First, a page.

From September 1995 to April 1996, Bates broadcast for Talk Radio UK (now TalkSport) as the breakfast show presenter. He was then heard on London's Liberty Radio as mid-morning presenter until 1997.

In 1997, Bates joined Classic FM, presenting the weekly Classic Romance programme and was also heard on BBC Southern Counties Radio presenting a Sunday morning show until late 1998. In addition, between 1996 and 1998, Bates presented a show on the Classic Gold Network on weekday evenings. He then moved to London's LBC as breakfast host from 1999 to 2002.

Bates originally appeared on Classic FM in 1997, presenting the weekly Classic Romance show. In mid-2002 he was offered his first daily slot, presenting the drivetime show. From June 2003 he hosted the Classic FM weekday breakfast show and the one-hour "Classic FM at the Movies" programme, discussing films and film music on Sunday evening. In September 2006, his programme's hours changed from 7 – 11 am to 8 am – noon. In 2010 Bates was moved to mid morning (9 am to 1 pm) and shortly afterwards it was announced he left the station in January 2011 to present a show on Smooth Radio.

As well as his daily show for Classic FM, Bates could also be heard on the Gold Radio Network every Sunday morning from 8 am to noon.

On 17 August 2010, it was announced that from January 2011 Simon Bates would take over as host of the Breakfast Show on Smooth Radio, leaving Classic FM after 13 years of broadcasting. Bates' show replaced local programming on a number of regional radio stations and began on 4 January 2011, except for Scottish stations which continued with locally produced shows. He brought back both "The Golden Hour" and "Our Tune" to the show. "The Golden Hour" aired every day from 9 am to 10 am as it did originally, while Our Tune aired each morning at 8:40 am. Other features in the show included the Thousand Pound Minute, where listeners needed to answer ten questions correctly within 60 seconds to win £1,000.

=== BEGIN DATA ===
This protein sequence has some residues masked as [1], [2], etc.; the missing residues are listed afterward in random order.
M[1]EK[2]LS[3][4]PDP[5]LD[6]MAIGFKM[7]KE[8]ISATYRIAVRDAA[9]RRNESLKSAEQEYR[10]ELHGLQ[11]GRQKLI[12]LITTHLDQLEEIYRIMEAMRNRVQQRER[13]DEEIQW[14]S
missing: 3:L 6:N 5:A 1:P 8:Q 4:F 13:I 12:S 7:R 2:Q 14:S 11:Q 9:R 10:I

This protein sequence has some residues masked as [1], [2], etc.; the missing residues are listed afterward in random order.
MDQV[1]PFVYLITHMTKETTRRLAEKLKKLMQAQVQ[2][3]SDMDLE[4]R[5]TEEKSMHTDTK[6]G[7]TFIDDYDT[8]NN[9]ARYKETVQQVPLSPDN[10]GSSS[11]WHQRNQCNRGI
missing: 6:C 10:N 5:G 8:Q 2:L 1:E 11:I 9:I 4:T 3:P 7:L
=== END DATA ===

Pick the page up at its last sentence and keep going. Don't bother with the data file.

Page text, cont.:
In September 2012 the radio industry news website Radio Today reported that Bates had started to present a separate breakfast show for Smooth Radio's sister station, Smooth 70s. Smooth Radio did not publicise the show, but confirmed Bates was providing "a little content" when asked about the programme. The content was "voice tracked" from the main breakfast show.

Bates left Smooth Radio on 21 March 2014.

Bates, who as of 2014 lives on a farm in mid-Devon, started hosting the BBC Radio Devon breakfast show from 6:30 am to 10 am on weekdays from 12 January 2015. He also featured the Golden Hour from 9 am to 10 am, the years ranged from 1956 to 2004.

Bates left BBC Radio Devon on 8 January 2017 to "move on to other things." Gordon Sparks took over the breakfast show.

On 2 October 2017, Bates participated in Radio 1 Vintage, doing an interview about his time on BBC Radio 1.

In 2020, Bates was hired to do the voice over for Channel 5's weekly countdown of the 30 biggest selling singles of one year in the UK (known under a number of titles such as Britains Favourite 80s Songs, The 90s Greatest Hits 1990 -1999, Britain's Biggest 90s Hits and Britain's Favourite 90s Songs).